If You Ever Doubt Who You Are, Just Look At What You DO.

I started playing the flute when I was in the 6th grade. I didn’t ask for it. I didn’t even have music on my mind as a possible activity.

My mom, however, had decided that if I was going to grow up in troubled times, in a neighborhood primed for worrisome temptations then, by golly, she was going to keep me busy.

I didn’t know any of that rationale. I also didn’t know how I was going to learn it. How anything past the flute itself was going to be paid for or if I was even going to be any good at it. 

All I knew was she’d found a used flute somehow and offered it up to me as a possibility.

I had no idea what being a musician would entail. Would I enjoy making music? No freaking clue. I had no idea if I could commit to practice. Thoughts about embarrassment while I was still learning never even occurred to me. 

Without hesitation, I said, “yes.”

Unbeknownst to me, this was to be my modus operandi for decades to come. Just. Say. Yes.

The original owner showed me 2 basic notes and taught me to blow across the hole, not down into it. That was all I needed. That night I wrote my own song. A spooky, hollow tune that was as sad as it was wistful. I’m 100% sure it outright suuuuucked.
Yet, I learned that I enjoyed even the slightest big of new information.

The school band teacher offered to work with me outside of class. The hallway to the band room consistently bore the misty hallmarks of his presence; musky tendrils of pipe smoke that followed him from place to place. 

  • I found out that people like to help other people. 
  • I discovered that something in me enjoyed small, intimate details in the seemingly mundane. 

For 7 years I learned about myself through music’s adventures. I had tenacity and grit. I cared what people thought about me….until I didn’t…and then I did again. 

I learned the piccolo next, then the bassoon (and along with it the Bass Clef). Chimes, timpani, xylophone and more. I kept growing, not through mastery of any one particular thing, but through action.
I didn’t have any particular passion for music, mind you. It was really just something to do and people to meet. I DID have a passion for learning. By extension, I discovered I’m a great teacher as well.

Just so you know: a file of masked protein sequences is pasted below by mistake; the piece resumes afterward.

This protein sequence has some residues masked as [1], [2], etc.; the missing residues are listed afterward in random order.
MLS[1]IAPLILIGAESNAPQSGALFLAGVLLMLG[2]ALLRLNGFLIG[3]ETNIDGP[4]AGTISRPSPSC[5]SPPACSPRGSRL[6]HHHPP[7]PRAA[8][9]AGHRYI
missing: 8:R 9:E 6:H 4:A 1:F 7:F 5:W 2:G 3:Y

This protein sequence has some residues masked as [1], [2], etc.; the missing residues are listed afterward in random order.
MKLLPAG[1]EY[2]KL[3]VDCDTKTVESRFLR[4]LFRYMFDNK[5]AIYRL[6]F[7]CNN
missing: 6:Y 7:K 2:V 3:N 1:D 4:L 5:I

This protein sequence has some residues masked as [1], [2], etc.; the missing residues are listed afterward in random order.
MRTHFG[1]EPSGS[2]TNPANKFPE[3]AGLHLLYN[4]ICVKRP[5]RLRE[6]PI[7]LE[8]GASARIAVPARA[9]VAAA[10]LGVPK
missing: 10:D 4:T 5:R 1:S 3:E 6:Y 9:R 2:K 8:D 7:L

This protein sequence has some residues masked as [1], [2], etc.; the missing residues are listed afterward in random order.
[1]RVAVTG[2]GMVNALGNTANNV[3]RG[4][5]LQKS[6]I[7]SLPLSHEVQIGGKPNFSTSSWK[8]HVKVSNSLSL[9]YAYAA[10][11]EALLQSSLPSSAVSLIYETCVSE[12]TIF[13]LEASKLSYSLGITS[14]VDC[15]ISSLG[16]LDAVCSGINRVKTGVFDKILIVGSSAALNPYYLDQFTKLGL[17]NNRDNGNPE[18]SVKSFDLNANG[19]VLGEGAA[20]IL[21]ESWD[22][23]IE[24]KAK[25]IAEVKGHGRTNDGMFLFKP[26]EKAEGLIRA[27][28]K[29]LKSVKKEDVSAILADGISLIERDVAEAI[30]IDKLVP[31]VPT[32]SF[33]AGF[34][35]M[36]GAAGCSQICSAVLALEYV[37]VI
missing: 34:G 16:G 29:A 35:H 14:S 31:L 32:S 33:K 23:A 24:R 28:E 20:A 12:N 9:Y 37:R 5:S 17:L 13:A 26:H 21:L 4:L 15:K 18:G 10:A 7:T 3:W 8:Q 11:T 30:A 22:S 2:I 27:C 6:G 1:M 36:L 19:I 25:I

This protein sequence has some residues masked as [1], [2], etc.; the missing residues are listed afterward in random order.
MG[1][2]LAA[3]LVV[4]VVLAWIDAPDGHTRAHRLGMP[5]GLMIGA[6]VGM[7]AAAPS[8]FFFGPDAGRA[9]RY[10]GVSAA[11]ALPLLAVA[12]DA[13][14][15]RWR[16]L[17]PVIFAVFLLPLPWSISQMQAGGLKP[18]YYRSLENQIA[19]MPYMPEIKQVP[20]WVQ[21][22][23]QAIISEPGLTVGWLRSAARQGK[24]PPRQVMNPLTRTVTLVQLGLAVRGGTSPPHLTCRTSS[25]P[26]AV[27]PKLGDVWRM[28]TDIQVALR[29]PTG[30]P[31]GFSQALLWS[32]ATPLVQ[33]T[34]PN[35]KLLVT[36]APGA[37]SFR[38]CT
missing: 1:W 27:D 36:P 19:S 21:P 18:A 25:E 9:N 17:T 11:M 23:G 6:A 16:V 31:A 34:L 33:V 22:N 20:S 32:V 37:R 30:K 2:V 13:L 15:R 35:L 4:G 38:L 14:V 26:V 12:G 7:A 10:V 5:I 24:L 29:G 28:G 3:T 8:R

You can imagine the complicated journey that showed me my purpose as a Life Coach.

Learning who I am and what I’m on this planet for never once came from merely thinking…it came from doing.

Just. Say. Yes.

You’re Week 3 into a brand new start. 2019. If you’re following along with the Passion on Purpose prompts you’re wrapping up the Gathering portion of the month. Soon, it will be time to just say, “yes,” to your plan.

If you’re like me (a solid 9 on the Kolbe Quick Start scale) you’ve jumped ahead and at least committed to some of it if not outright started a task or two.

If you’re not like me (a solid 9 on the Kolbe Fact Finder scale, perhaps?) you’ve buried your nose into course catalogs, the internet and your contacts list. Those proverbial ducks are working hard to find their row and the idea of just saying, “yes” to anything feels miles away.

Regardless of where you are on Nike’s “Just do it” scale the important thing is that you’re prepared to take a step. Any step. Big, small or somewhere in between it is the forward movement that is going to nudge you out of whatever has got you stuck in life. Grief, ennui, mid-life crisis…doesn’t matter.

Thomas Jefferson is credited with the following quote, “Do you want to know who you are? Don’t ask. Act. Action will delineate and define you.”

Wishes don’t strengthen you.

Planning doesn’t make you bold.

Outcomes illustrate what you have left to learn.

It is only action that can show you who you really are.

The Missing Piece of Your Action Plan is, Most Likely, ACTION. 

If you still feel stuck in life it’s quite possible that the missing piece of your action plan is…well…action.

As you move through January remember what you’ve set forth to do: Trust, not force, your path to purpose and passion.

Take your next steps, not because they’re easy but because they’re necessary.

Leave a comment at TriffanyHammond.com/passion-on-purpose/PoP-January to let me know how you’re doing.